where Ω is the oscillation frequency (Ω=J_{IS}/2) and R is the damping factor. We fit the data using equation (2) with Ω and R as free parameters. The best result is obtained with Ω=0.74 kHz, which yields J_{IS}=2Ω=1.48 kHz. This value is comparable with that in the InP case (J_{IS}=2.3 kHz)^{17}. The fitting curve is shown by a solid line in Figure 1. The fit is not very good at the beginning of the oscillation; this may be due to the presence of ^{75}As sites with more than one ^{71}Ga nucleus in the four nearestneighbour sites.
CP process under light irradiation
Figure 2a shows the _{cp} dependence of Spolarization, M_{S}(_{cp}) under various levels of light power, P_{IR}, which exhibits new local maxima (peaks) that are not observed in the dark. The maxima form a number of series (α, β, γ...), and the maximal position in each series shifts towards smaller values of _{cp} as the light power is increased. For example, the series 'β' shown by the red arrows starts with a broad maximum around _{cp}=3.1 ms at P_{IR}=100 mW, which shifts towards smaller values of _{cp} as P_{IR} is increased and eventually merges into a peak at _{cp}=0.8 ms at 166 mW. These maxima represent new polarization transfer processes that appear under light irradiation. Figure 3 shows a threedimensional representation of Figure 2a obtained by interpolating the data in between. The continuous shift of the maximum in each series can be readily confirmed.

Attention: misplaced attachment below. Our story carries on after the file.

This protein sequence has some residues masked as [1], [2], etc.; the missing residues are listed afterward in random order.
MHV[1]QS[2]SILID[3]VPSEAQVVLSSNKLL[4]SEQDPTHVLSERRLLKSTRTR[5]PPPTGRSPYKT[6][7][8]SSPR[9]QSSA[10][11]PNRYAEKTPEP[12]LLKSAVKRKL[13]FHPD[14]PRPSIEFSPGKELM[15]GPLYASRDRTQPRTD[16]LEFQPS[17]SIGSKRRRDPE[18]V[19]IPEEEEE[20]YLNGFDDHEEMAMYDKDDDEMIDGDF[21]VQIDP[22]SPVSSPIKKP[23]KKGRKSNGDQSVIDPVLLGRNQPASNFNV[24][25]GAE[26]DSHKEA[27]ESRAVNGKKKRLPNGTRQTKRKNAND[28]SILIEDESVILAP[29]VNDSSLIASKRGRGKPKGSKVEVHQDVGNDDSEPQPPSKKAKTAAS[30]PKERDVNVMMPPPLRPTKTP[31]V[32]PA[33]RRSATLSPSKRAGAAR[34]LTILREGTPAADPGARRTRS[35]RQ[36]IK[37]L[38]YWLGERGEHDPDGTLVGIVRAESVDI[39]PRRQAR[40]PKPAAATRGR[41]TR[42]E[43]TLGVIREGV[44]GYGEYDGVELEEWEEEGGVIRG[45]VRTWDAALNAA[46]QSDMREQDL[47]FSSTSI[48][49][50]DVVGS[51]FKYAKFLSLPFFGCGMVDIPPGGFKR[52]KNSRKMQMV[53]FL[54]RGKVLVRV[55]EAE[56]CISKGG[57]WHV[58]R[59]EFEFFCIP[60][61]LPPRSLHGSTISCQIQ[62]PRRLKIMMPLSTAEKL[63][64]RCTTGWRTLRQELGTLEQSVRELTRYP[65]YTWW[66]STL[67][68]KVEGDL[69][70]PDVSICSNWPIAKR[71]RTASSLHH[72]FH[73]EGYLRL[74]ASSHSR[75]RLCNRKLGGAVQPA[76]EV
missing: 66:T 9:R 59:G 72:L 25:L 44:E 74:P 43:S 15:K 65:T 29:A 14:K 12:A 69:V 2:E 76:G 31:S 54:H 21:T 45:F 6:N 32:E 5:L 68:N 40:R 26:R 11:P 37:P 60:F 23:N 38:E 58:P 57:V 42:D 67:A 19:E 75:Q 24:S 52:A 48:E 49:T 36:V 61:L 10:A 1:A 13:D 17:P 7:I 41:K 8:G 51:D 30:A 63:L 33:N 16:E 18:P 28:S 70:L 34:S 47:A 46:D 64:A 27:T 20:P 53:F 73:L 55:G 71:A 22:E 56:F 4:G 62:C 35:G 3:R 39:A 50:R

This phenomenon can be explained by discrete increments in the number of Snuclei (^{71}Ga) involved: in the dark (P_{IR}=0 mW), the number of nuclei participating in the process is small and oscillatory behaviour is observed, as shown in Figure 1. Light illumination causes a series of Snuclei batches (α, β, γ...) to participate in sequence. Their contributions are successively added to the signal intensity one after another, whereas the speed of transfer from I to Snuclei in each series increases with the light power (that is, the maximal position shifts towards smaller values of _{cp}). As the number of nuclei involved is further increased, the cross relaxation is expected to approach the exponential relaxation behaviour given by equation (1)^{20}. That is, we see here the transition from oscillatory behaviour in the 'dark' towards exponential relaxation with increasing light power. This is a unique case in that such a transition can hardly be observed in ordinary NMR measurements.